The oldest Malaysian higher learning institution is on to something: to produce the first winner of the Nobel prize, presumably in fields of medicine.
As ambitious and far-fetched as it sounds, UM vice-chancellor Prof Dr Mohd Amin Jalaludin said the goal was “very achievable”.
“But we must first dream that one day, UM will produce the first Nobel Laureate for the nation given the fact that there’s been a steady increase in the number of research findings from the university that are published in the world’s top research journals,” he told Bernama’s Azman Ujang.
Dr Amin said the university had benefited greatly from a RM590 million High Impact Research grant awarded by the Federal Government in 2011, and UM had used those funds to build central lab research facilities equipped with the latest technologies.
UM’s new facilities opened the door to collaborations with more of the world’s varsities, and earned UM the attachment of three Nobel Laureates to its research projects.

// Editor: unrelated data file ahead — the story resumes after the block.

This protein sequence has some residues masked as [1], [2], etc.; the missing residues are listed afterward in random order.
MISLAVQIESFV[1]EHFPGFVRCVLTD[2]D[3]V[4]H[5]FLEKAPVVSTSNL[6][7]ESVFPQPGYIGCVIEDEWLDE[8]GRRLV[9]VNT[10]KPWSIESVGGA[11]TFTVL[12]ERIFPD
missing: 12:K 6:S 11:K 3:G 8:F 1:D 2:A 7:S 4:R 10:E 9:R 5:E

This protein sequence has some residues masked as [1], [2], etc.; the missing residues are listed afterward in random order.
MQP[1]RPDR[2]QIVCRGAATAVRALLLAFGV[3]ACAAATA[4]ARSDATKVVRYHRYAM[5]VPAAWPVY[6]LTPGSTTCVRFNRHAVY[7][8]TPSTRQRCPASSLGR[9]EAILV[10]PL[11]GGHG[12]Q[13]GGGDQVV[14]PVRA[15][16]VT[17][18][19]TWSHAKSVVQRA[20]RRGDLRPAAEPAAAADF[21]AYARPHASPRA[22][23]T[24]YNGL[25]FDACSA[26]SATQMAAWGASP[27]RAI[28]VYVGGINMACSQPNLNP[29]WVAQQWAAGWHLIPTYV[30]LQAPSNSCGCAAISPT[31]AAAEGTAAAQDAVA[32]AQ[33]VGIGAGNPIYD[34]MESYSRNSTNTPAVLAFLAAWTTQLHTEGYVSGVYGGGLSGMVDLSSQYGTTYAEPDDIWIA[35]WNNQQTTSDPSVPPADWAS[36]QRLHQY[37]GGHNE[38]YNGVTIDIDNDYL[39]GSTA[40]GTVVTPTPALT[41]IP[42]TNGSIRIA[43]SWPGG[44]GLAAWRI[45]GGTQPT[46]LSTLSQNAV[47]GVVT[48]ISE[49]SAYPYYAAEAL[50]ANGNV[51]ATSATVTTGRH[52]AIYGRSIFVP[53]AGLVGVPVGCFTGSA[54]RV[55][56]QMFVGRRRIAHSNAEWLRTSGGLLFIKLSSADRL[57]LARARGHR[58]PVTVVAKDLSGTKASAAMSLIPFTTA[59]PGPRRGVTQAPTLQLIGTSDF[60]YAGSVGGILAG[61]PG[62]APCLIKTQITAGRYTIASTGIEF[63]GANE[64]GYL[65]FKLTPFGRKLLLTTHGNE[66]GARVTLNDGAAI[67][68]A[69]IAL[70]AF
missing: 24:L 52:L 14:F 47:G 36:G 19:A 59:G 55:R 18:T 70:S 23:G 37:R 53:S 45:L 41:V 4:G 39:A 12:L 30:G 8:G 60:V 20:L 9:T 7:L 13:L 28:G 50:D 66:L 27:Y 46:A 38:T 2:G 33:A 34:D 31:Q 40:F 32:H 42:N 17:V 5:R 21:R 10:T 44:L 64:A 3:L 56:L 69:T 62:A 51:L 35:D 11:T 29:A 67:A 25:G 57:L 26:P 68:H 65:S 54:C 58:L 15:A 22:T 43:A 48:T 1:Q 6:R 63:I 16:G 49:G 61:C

“Whatever research we do must be translated for the benefit of society. We thank the government for approving the HIR grant and it has already started to make a high impact to society especially in the medical field,” Dr Amin said.
Dr Amin, a former dean of the UM medical faculty and a former director of the Universiti Malaya Medical Centre (UMMC) is an advocate of transitional medicine, which stresses finding new applications for established research to improve medical procedures, policies, and solutions.
UM is also planning to move away from traditional academic culture, by yanking hard-science researchers out of their insular conclaves and pairing them up with humanities and arts experts.
“The scientists are always working in the labs but it is those from arts and humanities who are surfacing it to help translate research findings into applications for commercialisation. The impressive number of patents that have been filed over the years has great potential to be tapped for commercialisation.
“Plans are afoot to provide support for researchers to work with venture capitalists so that spin-off companies can be launched.The prospects ahead are promising,” Dr Amin said.
It seems likely that UM’s roadmap to a Nobel Prize win will focus on innovating the field of medicine, but with a cross-disciplinary approach that could motivate more than one segment of UM’s student body to step their game up. MYNEWSHUB.CC